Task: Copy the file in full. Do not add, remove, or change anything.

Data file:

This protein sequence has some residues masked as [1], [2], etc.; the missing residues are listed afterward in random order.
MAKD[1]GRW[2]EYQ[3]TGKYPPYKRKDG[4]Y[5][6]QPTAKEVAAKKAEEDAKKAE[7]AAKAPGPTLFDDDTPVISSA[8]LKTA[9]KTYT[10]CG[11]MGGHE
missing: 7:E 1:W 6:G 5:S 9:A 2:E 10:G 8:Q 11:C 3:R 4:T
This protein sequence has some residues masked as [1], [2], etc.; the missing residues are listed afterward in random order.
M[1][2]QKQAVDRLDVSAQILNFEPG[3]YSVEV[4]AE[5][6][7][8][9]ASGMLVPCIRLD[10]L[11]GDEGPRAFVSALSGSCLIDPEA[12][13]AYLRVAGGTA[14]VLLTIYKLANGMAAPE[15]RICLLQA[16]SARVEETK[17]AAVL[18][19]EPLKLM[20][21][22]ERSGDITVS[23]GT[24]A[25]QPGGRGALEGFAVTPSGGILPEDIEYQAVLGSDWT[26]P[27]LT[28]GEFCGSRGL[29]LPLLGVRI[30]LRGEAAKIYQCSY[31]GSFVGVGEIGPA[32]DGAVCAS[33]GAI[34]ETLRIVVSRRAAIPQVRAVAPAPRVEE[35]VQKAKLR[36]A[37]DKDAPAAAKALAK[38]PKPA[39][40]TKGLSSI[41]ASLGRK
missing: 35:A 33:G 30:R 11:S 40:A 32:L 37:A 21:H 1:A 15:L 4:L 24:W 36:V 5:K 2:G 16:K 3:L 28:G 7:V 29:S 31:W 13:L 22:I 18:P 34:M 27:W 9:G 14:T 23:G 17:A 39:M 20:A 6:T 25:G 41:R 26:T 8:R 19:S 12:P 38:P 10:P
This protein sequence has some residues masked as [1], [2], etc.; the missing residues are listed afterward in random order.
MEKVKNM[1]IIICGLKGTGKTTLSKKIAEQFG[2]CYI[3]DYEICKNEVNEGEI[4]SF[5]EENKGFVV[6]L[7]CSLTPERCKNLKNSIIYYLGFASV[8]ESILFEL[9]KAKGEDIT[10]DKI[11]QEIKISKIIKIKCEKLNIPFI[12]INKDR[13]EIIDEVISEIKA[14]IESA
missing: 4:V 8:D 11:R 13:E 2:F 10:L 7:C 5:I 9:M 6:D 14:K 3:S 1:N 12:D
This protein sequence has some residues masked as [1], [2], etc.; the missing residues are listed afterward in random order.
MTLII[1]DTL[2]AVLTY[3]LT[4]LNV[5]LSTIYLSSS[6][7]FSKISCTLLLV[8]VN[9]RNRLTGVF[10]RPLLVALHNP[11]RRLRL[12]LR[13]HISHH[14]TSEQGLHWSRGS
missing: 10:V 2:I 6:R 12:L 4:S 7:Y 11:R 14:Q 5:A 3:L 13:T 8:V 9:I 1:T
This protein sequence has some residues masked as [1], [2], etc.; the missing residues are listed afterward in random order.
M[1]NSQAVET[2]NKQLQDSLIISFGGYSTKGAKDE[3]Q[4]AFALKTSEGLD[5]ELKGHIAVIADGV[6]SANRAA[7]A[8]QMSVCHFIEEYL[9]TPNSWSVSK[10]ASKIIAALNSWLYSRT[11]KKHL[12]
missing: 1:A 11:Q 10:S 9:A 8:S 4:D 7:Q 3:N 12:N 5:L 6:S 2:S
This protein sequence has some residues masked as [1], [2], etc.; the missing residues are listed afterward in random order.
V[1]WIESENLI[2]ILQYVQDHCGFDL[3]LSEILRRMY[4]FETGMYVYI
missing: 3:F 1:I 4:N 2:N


This protein sequence has some residues masked as [1], [2], etc.; the missing residues are listed afterward in random order.
MAKD[1]GRW[2]EYQ[3]TGKYPPYKRKDG[4]Y[5][6]QPTAKEVAAKKAEEDAKKAE[7]AAKAPGPTLFDDDTPVISSA[8]LKTA[9]KTYT[10]CG[11]MGGHE
missing: 7:E 1:W 6:G 5:S 9:A 2:E 10:G 8:Q 11:C 3:R 4:T
This protein sequence has some residues masked as [1], [2], etc.; the missing residues are listed afterward in random order.
M[1][2]QKQAVDRLDVSAQILNFEPG[3]YSVEV[4]AE[5][6][7][8][9]ASGMLVPCIRLD[10]L[11]GDEGPRAFVSALSGSCLIDPEA[12][13]AYLRVAGGTA[14]VLLTIYKLANGMAAPE[15]RICLLQA[16]SARVEETK[17]AAVL[18][19]EPLKLM[20][21][22]ERSGDITVS[23]GT[24]A[25]QPGGRGALEGFAVTPSGGILPEDIEYQAVLGSDWT[26]P[27]LT[28]GEFCGSRGL[29]LPLLGVRI[30]LRGEAAKIYQCSY[31]GSFVGVGEIGPA[32]DGAVCAS[33]GAI[34]ETLRIVVSRRAAIPQVRAVAPAPRVEE[35]VQKAKLR[36]A[37]DKDAPAAAKALAK[38]PKPA[39][40]TKGLSSI[41]ASLGRK
missing: 35:A 33:G 30:R 11:S 40:A 32:L 37:A 21:H 1:A 15:L 4:L 24:W 36:V 5:K 2:G 16:K 3:L 28:G 7:V 29:S 31:W 13:L 22:I 18:P 34:M 27:W 9:G 14:T 23:G 17:A 39:M 20:A 6:T 25:G 41:R 26:T 8:R 19:S 12:P 38:P 10:P
This protein sequence has some residues masked as [1], [2], etc.; the missing residues are listed afterward in random order.
MEKVKNM[1]IIICGLKGTGKTTLSKKIAEQFG[2]CYI[3]DYEICKNEVNEGEI[4]SF[5]EENKGFVV[6]L[7]CSLTPERCKNLKNSIIYYLGFASV[8]ESILFEL[9]KAKGEDIT[10]DKI[11]QEIKISKIIKIKCEKLNIPFI[12]INKDR[13]EIIDEVISEIKA[14]IESA
missing: 4:V 8:D 11:R 13:E 2:F 10:L 7:C 5:I 9:M 6:D 14:K 3:S 1:N 12:D
This protein sequence has some residues masked as [1], [2], etc.; the missing residues are listed afterward in random order.
MTLII[1]DTL[2]AVLTY[3]LT[4]LNV[5]LSTIYLSSS[6][7]FSKISCTLLLV[8]VN[9]RNRLTGVF[10]RPLLVALHNP[11]RRLRL[12]LR[13]HISHH[14]TSEQGLHWSRGS
missing: 10:V 2:I 6:R 12:L 4:S 7:Y 11:R 14:Q 5:A 3:L 13:T 8:V 9:I 1:T
This protein sequence has some residues masked as [1], [2], etc.; the missing residues are listed afterward in random order.
M[1]NSQAVET[2]NKQLQDSLIISFGGYSTKGAKDE[3]Q[4]AFALKTSEGLD[5]ELKGHIAVIADGV[6]SANRAA[7]A[8]QMSVCHFIEEYL[9]TPNSWSVSK[10]ASKIIAALNSWLYSRT[11]KKHL[12]
missing: 1:A 11:Q 10:S 9:A 8:S 4:D 7:Q 3:N 12:N 5:L 6:S 2:S
This protein sequence has some residues masked as [1], [2], etc.; the missing residues are listed afterward in random order.
V[1]WIESENLI[2]ILQYVQDHCGFDL[3]LSEILRRMY[4]FETGMYVYI
missing: 3:F 1:I 4:N 2:N